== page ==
As discussed in my recent Beauty Waters post, water is essential to life and good skin. In the same way we put our digestive system through its paces after a large and indulgent meal and our heart after a vigorous workout, the body’s largest organ – the skin, is also given a daily workout against the elements.

Our skin experiences on average about 17 different thermic shocks a day; meaning we expose ourselves to sudden and harsh temperature changes, pollution, stress and differing levels of humidity throughout the day without giving it a second thought. It’s a battlefield out there for the skin! I was interested to know what I put my own skin through…

WHAT YOUR SKIN GOES THROUGH IN A DAYMany of you will be familiar with the Clarin’s Hydra Quench range that recently got reformulated into the new Hydra-Essentiel Range. The focus of the range is hydration, naturally, but it has been tweaked so that once applied the products work to retain water levels in the skin so the face looks fresh and radiant throughout the day.

The key ingredient is a succulent little plant discovered by Clarins in Madagascar. Its ability to hold onto water is miraculous despite going through harsh temperature changes year round. The Organic Leaf of Life extract is in the Hydra-Essentiel range to help boost our ability to retain hydration.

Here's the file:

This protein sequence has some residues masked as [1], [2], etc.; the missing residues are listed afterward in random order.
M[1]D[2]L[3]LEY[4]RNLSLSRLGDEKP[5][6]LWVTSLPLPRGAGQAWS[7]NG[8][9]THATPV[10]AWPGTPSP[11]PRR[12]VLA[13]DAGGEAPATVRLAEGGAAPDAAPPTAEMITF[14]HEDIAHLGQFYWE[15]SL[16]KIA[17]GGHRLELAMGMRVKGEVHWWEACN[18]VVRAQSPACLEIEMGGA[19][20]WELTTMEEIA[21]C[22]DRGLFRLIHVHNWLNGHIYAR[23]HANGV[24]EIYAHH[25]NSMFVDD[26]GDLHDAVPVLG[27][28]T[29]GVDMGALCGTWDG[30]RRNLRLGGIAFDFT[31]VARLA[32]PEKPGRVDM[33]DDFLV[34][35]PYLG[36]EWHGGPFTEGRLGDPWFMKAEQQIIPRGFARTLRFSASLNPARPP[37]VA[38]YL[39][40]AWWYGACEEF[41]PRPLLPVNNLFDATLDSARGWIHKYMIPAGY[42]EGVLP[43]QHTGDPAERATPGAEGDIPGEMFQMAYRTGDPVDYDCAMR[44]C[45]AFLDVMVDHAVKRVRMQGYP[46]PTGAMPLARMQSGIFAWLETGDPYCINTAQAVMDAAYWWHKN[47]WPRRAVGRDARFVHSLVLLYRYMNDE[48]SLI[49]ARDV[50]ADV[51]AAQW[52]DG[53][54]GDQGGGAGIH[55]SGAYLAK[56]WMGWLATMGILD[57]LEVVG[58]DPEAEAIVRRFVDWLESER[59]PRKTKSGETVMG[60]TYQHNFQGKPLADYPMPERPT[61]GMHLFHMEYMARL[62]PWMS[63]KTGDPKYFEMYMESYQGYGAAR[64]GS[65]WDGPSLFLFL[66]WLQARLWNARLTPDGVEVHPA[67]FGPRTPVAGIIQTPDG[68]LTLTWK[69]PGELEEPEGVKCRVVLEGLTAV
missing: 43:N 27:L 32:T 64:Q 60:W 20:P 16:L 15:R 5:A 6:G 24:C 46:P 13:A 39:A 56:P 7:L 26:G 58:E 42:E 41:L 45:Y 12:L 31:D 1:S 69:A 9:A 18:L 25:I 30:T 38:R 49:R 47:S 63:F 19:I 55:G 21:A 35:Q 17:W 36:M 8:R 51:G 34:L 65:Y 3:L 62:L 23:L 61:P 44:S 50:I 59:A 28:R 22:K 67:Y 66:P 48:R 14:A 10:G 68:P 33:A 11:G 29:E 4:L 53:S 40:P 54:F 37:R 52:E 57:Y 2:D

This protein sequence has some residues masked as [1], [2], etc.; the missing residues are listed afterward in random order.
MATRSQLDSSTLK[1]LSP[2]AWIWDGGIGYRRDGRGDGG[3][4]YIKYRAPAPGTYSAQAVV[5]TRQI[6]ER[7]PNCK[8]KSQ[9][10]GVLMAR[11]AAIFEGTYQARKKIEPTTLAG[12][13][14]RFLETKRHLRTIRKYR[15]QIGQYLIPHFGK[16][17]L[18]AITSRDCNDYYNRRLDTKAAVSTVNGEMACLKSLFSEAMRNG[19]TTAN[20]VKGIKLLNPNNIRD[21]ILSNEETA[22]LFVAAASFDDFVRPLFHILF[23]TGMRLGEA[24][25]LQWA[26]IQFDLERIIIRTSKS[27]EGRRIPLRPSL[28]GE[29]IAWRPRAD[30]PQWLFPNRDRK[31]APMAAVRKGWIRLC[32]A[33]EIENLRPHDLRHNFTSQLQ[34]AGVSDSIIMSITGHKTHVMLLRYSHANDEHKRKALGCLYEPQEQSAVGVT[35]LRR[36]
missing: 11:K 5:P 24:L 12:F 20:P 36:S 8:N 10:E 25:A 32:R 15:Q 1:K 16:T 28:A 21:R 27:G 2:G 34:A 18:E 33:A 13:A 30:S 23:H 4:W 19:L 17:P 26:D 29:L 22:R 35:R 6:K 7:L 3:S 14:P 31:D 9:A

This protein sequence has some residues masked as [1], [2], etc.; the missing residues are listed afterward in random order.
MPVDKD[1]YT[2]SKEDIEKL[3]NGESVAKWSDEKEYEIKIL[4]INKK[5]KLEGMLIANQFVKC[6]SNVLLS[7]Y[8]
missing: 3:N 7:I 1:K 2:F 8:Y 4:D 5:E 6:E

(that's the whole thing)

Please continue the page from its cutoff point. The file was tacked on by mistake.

After receiving the new Hydra-Essentiel range to test out and learning about the abuse we give our skin on a daily basis I was interested to keep a diary of an average day and count up all the thermic shocks my own skin goes through…


Thursday 2nd March

My House, 7AM

My day starts with a my alarm, a strong black coffee and me wondering why on earth it’s so hot? Living with 2 other girls we are constantly at odds with how high the central heating should be. I’m a fan of a colder bedroom at night so I can be snuggly under the sheets. Often I wake to find the heating has been on all night and my skin is dehydrated after my long and hot sleep. I get up and abuse it some more by playing havoc with my adrenal levels with a cup of caffeine. My poor skin never gets a break!

Thermic shock count: 2


I always enjoy my morning beauty routine of a splash of cold water followed by my skincare and light makeup and as I head out the door (it’s 6 degrees today) to my first meeting of the day I’m pretty confident that the products I used will support my skin for whatever the day throws at me.

More than ever it’s important I am always putting my best face forward, as a Blogger and YouTuber my face makes up a significant portion of my brand and business! I’m also a firm believer that good makeup starts with a smooth, plumped and hydrated face.

My 10.30am meeting is in a lovely hotel in London where I drink my second cup of coffee and add lashings of Tabasco to my eggs. My skin is pretty sensitive and tends to flair up when I’ve eaten too much spice but my skin holds it’s own and remains un aggravated.

Thermic shocks: 5

WHAT YOUR SKIN GOES THROUGH IN A DAYHam Yard Hotel to Notting Hill, 12PM

As a predominantly dehydrated skin type I opt for the Hydra-Essentiel Silky Cream for Normal – Dry Skin (SPF today as I am shooting outside for a few hours) and the Bi-phase Serum before makeup. However there are 3 different textures for different skin types in the range including a Cooling Gel and Milky Lotion with SPF both for normal to Combination skin. Everyone can use the Bi-phase Serum.